Someone, help me, help me, help me please. Is the answer up above? How can I, oh how can I tell them,this is not a puppy love.”We began to lean on Mr. Iverson, our music teacher. Each week he gathered us together to learn a new song — new meaning new to us, but certainly old, perhaps older than our parents. We were desperate for new. “Please please please,” we begged, “let us sing something from the radio.” Our hands shot up straight in the air when he asked for suggestions. “Seasons in the sun” was the overwhelming response. They played it constantly on KDWB, the radio station that intermittantly came in from Minneapolis. Unfamiliar with the lyrics, he said he would play the record and decide. He placed it on the turntable and immediatlely his face turned. None of us had heard the actual verses. We were all just mesmorized by the chorus — “We had joy, we had fun, we had seasons in the sun…” Unfortunately, the majority of the song was about dying. Somehow we had missed that. He scratched the record racing to get the needle out of the groove. I guess we were all in such a hurry to become older, at least puppies, that we missed it.
And that’s the gift, isn’t it? I’m always surprised as summer turns into fall. It happens year after year, and I’m still hovering between the bus ride and when class actually begins. Luxuriating in the 15 minutes of unsupervised freedom. Still ready to believe. To become. To begin again.
I suppose it was at the beginning of each school year that I began waiting for Christmas. Ticking off the markers. The autumn sports on fields or in bleachers. The Halloween candy counted, saved, stretched until Thanksgiving. The first snowfall. Cars and snowballs pushed through the white, making tracks to Christmas. The forever that it seemed to take, now looks like a blur. Maybe my head rested in waitful agony during the math class that explained “time plus time equals speed” — but it’s oh, so clear now.
It seems too many of us have missed the lessons.
Today, all I want is candy corn, and for time to slow down. If I found such a sack of delicious treats, I would pull them out kernel by kernel. I would eat the white tip. Then the orange, then the sweet yellow. The yellow is my favorite of all. You will never be able to convince me that each color tastes the same. Not for me. But if I found this sweet candy, I wouldn’t rush the yellow. I would give thanks for the white. Praise the vibrant orange. And pause, twirling the golden tip in my fingers. Sweet yellow. As sweet as Christmas morning. Time held in my hand.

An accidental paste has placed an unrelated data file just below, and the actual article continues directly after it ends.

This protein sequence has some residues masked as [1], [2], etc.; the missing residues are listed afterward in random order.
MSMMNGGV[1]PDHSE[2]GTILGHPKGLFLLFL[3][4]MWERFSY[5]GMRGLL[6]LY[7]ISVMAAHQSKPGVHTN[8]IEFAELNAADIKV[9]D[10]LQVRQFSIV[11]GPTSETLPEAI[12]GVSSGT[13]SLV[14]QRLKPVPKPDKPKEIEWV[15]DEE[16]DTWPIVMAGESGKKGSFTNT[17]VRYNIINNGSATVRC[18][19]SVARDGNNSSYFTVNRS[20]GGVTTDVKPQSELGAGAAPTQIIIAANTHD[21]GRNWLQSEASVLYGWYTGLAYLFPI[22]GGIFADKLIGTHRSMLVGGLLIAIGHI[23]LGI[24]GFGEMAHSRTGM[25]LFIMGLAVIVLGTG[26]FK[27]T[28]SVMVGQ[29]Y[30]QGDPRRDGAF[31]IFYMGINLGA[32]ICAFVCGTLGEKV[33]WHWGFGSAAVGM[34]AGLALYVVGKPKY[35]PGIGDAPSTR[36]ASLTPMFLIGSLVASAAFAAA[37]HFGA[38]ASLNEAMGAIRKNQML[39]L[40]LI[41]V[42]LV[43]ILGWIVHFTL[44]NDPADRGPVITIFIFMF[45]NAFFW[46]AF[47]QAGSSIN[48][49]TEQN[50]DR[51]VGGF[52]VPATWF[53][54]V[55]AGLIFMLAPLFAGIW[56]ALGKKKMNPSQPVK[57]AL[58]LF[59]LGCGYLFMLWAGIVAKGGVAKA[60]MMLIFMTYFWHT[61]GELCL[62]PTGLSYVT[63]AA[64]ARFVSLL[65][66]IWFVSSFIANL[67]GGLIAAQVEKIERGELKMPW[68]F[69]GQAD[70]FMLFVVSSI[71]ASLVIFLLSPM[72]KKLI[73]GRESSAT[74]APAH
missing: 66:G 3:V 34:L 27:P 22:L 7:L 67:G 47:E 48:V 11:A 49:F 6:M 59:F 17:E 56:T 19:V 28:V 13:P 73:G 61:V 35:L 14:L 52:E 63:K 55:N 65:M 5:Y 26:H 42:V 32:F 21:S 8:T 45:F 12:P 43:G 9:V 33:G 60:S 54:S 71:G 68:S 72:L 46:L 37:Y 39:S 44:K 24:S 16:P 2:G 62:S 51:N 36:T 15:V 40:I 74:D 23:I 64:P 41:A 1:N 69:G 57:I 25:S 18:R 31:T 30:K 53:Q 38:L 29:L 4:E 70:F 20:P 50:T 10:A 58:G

I’m learning the lessons. Still and again. Trying to enjoy the minutes. The hours. The day. Not waiting for “someday”. Our “someday” is now.
I don’t think it makes me a serial killer just because I like my dishtowel to hang neatly. (They seemed to imply this in the movie Sleeping with the Enemy.)
I suppose I could have gone either way. My grandma’s kitchen was always, well, I’ll say it, a mess. Dishes piled head high. Pots still on the stove. My mother liked a clean sink. The dishrag hung alone over the faucet, testing the humidity level of her apartment. It was a good day for her if she woke to a dry rag in an empty sink.
It’s funny what brings us comfort. An ironed dish towel hanging neatly in the kitchen is enough to start my day off right. And it doesn’t mean I love my grandma any less, I just know what works for me.
There was a tiny plaque by my grandma’s stove. Above the picture of a very pregnant woman it read, “I should have danced all night.” Perhaps my mother took that advice to heart. She never taught me how to cook, but she did teach me how to dance. Her kitchen recipes included “Slow, quick-quick. Slow, quick-quick. 1-2-3, 1-2-3. A heel and a toe and a polka step.” And so we danced in that clean kitchen, never disrupted by a boiling pot.
I suppose there’s a little of both of them in my French kitchen. I know my grandma is watching as I boil the fruit from our trees to make jam. And it is my mother’s hand that gives me the slight nudge to change direction as she dances me through my clean kitchen.
When my son-in-law washes his hands and leaves the towels in a heap, I don’t really want to kill him. But I would like to tell him a story. Of a chubby woman laughing, a tall woman dancing, both leading me in love.
It’s a crazy world. We all have to find our own joyful way. Do what works for you. (And don’t forget to wash your hands.)